Posted on Wednesday, December 11, 2019Blog written by Rob Swenson
Any businessperson who has connected to a video conference or webinar recognizes the impersonal nature those meetings can have. Yet, health care organizations now see a benefit in connecting with patients online for mental health appointments, especially in rural communities.
“That’s probably our biggest use case now for telemedicine – mental health. It’s a huge need among our patients,” Horizon Health Care Chief Information Officer Scott Weatherill said.
Horizon, while based in tiny Howard, SD, is the largest of four federally-funded community health care organizations in South Dakota – larger even than the Sioux Falls’ community health clinic. Collectively, community health centers in the state served one in 13 South Dakotans last year.
Horizon provides medical, dental and mental health services in 32 facilities in 22 small South Dakota towns scattered over 28,000 square miles. The non-profit’s goal: provide care to everyone, regardless of insurance status or ability to pay.
Like many health organizations, Horizon strives to serve patients closer to home or even inside their homes, especially when it comes to mental health care. Virtual on-line appointments help reduce any stigma attached to seeking treatment. For example, a patient may be able to get help with a behavioral issue and not have to park in the lot of the local professional mental health provider. Instead, they can take the appointment privately from home over a computer or smartphone video connection. Patients are then more likely to take and keep appointments, resulting in better outcomes.
Horizon depends on SDN Communications and Alliance Communications to consistently deliver dependable network connectivity for those video consultations. Howard is among the communities Alliance serves.
“Having connectivity through SDN is huge in helping us manage our clinics and even deliver health care services to our patients,” Weatherill said.
Overall, Weatherill says those services have been “bulletproof.”
“Knock on wood, it’s been great. We rarely have an outage. When we do, it’s usually the result of a line being accidentally cut or something of that nature,” Weatherill said. “Having connectivity through SDN is huge in helping us manage our clinics and even deliver health care services to our patients.”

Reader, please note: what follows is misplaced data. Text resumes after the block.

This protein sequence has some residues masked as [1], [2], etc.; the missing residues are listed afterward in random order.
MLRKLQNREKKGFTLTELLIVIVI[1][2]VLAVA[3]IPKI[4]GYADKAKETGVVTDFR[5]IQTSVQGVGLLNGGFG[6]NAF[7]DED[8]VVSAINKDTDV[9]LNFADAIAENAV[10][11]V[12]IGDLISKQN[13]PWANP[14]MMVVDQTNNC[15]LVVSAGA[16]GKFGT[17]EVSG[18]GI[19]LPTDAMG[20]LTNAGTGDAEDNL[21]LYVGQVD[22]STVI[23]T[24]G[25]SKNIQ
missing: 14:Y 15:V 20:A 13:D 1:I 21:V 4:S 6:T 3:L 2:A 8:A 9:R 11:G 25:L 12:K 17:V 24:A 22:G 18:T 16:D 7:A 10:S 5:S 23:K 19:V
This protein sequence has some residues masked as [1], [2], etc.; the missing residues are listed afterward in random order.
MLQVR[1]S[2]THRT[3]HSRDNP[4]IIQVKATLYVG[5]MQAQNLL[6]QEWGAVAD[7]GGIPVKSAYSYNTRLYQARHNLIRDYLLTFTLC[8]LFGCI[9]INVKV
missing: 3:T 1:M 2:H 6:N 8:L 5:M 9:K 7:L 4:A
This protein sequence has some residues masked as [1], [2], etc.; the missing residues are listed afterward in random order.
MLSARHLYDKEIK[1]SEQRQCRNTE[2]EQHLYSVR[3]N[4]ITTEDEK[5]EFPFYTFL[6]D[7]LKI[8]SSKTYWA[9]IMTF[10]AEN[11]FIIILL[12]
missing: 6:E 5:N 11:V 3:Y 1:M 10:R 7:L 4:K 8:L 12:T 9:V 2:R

MPLS is the major product SDN provides Horizon. MPLS, or Multiprotocol Label Switching, is a data-transporting method that is not tied to a specific, underlying technology. It can be used to build private networks on a common infrastructure.
Christina Konechne, Horizon’s chief operations officer, said without its partnership with SDN and local telecoms, providing good health care throughout the system would be impossible.
“We’ve had to rethink and reinvent how we deliver health care options, whether that’s behavioral health, primary care or oral health in the state of South Dakota,” Konechne said. “That has been through different delivery methods of providing care, such as telemedicine.”
Weatherill said he is often surprised when he attends out-of-state events and talks to representatives of other rural, health care organizations about network connectivity in South Dakota.
“A lot of these rural states are blown away. I consider us very lucky,” he said.
SDN is a regional leader in providing broadband connectivity and cybersecurity services to businesses in communities such as Sioux Falls, Rapid City, Worthington, and the surrounding areas. SDN member companies provide business and residential services across South Dakota and beyond.